About Expanded Polystyrene
Styrofoam is made up of expanded polystyrene, a naturally transparent thermoplastic and is ranked by the Environmental Service Protection as one of the most hazardous material created due to its toxicity and inability to be recycled. Products containing expanded polystyrene can be identified with the number “6” on the bottom.
The City of Monrovia has over 150 food services establishments and Styrofoam is one of the most commonly used packaging material for take-out containers, bowls, plates, hot cups, and other food and beverage storage items. However, the material cannot be recycled, resulting in more harmful waste in our environment.
Expanded polystyrene food packaging is not biodegradable, compostable, or recyclable. It makes-up almost 80 percent of litter found in our bodies of water worldwide.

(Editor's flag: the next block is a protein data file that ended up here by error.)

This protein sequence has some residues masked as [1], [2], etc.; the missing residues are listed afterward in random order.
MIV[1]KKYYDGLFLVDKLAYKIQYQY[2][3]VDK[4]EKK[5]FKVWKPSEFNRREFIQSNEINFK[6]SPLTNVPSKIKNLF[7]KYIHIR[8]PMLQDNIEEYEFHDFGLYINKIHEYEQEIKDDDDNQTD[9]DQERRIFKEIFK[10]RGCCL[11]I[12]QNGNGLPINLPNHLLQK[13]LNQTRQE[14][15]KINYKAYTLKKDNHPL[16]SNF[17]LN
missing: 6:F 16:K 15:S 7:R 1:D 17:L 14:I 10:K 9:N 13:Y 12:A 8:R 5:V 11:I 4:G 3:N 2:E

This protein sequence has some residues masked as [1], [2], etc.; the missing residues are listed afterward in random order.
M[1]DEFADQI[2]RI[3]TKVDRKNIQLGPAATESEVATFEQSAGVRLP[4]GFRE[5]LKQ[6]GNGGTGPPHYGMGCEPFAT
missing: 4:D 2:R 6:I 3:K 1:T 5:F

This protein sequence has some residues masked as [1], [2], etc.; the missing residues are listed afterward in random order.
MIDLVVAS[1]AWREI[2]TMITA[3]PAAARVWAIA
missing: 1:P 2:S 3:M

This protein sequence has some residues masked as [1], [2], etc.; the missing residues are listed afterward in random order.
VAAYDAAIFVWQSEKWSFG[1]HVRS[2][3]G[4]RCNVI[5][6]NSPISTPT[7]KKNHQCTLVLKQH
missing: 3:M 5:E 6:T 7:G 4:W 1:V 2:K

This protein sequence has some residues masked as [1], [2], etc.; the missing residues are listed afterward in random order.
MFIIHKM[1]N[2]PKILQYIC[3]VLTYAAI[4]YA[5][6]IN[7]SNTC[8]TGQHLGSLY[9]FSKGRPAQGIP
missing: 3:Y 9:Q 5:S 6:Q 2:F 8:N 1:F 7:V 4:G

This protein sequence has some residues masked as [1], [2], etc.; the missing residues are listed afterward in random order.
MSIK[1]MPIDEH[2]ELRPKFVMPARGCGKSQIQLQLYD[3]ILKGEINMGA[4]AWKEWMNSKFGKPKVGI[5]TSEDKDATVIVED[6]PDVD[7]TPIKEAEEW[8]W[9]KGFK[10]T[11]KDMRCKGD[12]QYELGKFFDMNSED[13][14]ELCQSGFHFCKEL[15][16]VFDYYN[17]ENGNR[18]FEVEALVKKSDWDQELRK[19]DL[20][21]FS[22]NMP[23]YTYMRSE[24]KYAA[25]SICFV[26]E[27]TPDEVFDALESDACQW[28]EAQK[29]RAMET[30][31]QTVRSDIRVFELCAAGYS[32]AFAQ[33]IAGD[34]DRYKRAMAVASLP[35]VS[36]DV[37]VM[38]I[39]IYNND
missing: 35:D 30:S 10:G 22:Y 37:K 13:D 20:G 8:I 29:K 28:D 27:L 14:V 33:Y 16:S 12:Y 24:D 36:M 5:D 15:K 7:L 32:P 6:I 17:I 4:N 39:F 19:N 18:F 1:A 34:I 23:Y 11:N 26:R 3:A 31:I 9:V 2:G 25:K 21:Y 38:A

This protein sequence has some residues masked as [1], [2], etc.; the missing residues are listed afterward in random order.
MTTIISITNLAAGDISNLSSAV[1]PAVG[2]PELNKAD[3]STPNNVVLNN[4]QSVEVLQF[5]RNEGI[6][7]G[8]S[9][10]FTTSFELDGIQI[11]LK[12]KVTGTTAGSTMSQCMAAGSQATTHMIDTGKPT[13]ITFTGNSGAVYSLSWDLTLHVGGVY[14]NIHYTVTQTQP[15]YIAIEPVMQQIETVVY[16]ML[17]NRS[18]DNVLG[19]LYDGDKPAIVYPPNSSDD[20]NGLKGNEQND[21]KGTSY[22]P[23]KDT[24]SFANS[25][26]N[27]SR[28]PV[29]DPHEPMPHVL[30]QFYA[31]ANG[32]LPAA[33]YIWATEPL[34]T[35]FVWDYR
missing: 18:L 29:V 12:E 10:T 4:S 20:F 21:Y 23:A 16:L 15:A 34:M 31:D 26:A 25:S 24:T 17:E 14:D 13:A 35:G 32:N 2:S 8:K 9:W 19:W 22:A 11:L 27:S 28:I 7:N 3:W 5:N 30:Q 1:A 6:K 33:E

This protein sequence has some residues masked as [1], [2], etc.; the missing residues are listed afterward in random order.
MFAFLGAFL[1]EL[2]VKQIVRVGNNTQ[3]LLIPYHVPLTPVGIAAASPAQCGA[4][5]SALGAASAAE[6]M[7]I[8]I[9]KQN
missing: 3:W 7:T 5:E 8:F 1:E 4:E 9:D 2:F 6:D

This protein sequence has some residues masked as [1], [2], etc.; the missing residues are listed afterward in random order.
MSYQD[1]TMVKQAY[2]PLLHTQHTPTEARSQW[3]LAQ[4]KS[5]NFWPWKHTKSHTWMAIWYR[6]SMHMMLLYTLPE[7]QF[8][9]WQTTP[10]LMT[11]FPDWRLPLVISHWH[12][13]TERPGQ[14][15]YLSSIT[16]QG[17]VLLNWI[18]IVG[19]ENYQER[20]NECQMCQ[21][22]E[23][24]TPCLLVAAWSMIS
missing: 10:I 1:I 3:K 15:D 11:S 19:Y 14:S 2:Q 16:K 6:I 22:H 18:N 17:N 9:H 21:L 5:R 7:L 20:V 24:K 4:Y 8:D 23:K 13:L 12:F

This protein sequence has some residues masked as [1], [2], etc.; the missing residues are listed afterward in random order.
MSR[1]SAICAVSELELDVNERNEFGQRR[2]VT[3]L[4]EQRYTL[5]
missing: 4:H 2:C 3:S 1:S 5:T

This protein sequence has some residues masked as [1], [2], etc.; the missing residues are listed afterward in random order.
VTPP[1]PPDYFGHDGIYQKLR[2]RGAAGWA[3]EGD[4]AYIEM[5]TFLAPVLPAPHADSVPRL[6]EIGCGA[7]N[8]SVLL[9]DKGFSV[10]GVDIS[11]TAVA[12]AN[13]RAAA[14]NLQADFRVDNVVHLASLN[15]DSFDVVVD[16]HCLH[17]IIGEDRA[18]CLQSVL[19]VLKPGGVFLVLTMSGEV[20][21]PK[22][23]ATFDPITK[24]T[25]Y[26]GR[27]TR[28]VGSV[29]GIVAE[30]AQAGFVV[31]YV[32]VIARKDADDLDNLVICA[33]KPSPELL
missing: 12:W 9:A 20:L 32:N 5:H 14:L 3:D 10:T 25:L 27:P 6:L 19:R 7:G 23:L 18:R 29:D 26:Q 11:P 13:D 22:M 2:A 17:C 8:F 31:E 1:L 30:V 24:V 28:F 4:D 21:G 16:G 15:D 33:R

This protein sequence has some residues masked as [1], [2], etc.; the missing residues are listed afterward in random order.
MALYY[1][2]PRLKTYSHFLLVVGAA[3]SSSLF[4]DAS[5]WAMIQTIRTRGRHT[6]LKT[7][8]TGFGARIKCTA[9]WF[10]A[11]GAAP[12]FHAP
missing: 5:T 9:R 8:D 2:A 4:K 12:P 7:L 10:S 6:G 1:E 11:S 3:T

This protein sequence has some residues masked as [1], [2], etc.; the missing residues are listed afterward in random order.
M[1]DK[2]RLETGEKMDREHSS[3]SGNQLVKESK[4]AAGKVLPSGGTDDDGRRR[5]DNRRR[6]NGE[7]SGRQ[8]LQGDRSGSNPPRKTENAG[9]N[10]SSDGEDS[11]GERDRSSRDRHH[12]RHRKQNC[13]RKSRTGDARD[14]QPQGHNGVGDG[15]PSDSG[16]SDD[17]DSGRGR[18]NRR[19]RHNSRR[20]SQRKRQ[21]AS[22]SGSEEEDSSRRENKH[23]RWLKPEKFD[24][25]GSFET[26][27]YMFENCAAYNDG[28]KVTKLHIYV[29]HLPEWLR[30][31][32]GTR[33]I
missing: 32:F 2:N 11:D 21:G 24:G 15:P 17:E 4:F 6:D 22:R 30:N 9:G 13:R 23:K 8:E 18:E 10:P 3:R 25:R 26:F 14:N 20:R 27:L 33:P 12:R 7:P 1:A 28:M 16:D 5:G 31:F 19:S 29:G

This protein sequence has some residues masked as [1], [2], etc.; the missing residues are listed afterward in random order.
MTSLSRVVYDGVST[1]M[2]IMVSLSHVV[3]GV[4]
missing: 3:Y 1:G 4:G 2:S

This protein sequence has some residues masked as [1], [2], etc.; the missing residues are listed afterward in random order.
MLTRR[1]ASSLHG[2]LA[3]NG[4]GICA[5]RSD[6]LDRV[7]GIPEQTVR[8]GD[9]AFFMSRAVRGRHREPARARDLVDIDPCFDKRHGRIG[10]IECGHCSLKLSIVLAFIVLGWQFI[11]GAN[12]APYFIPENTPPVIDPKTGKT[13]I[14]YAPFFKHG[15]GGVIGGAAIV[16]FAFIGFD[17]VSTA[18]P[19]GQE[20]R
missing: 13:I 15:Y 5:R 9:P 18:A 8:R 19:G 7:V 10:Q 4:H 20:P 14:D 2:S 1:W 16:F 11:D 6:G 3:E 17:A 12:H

Expanded polystyrene ends up as litter in our open spaces and bodies of water, and breaks down into small toxic pieces that our wildlife consume.
It has been estimated that 165,00 tons of expanded polystyrene is used each year for packaging and food service purposes alone, with no meaningful recycling. Due to its inability to decompose, expanded polystyrene waste is consuming an ever increasing amount of space within landfill facilities.
Expanded Polystyrene in Monrovia
With over 150 restaurants in Monrovia, we can collectively make a significant contribution to preserve our streets and open spaces by switching to alternative food packaging products.
What can you do to reduce polystyrene use?
- As a resident, avoid buying any product that is marked with the number “6” recycling number.
- As business owners, contact your food packaging distributor about alternatives to expanded polystyrene food packaging, and consider switching to the following:
- coated and uncoated paper
- any other plastic besides styrofoam
Resources for Environmentally Acceptable Food Packaging:
- American Paper & Plastics Inc.
- Cater Green
- Goldberg and Solovy Foods, Inc.
- Pak West Paper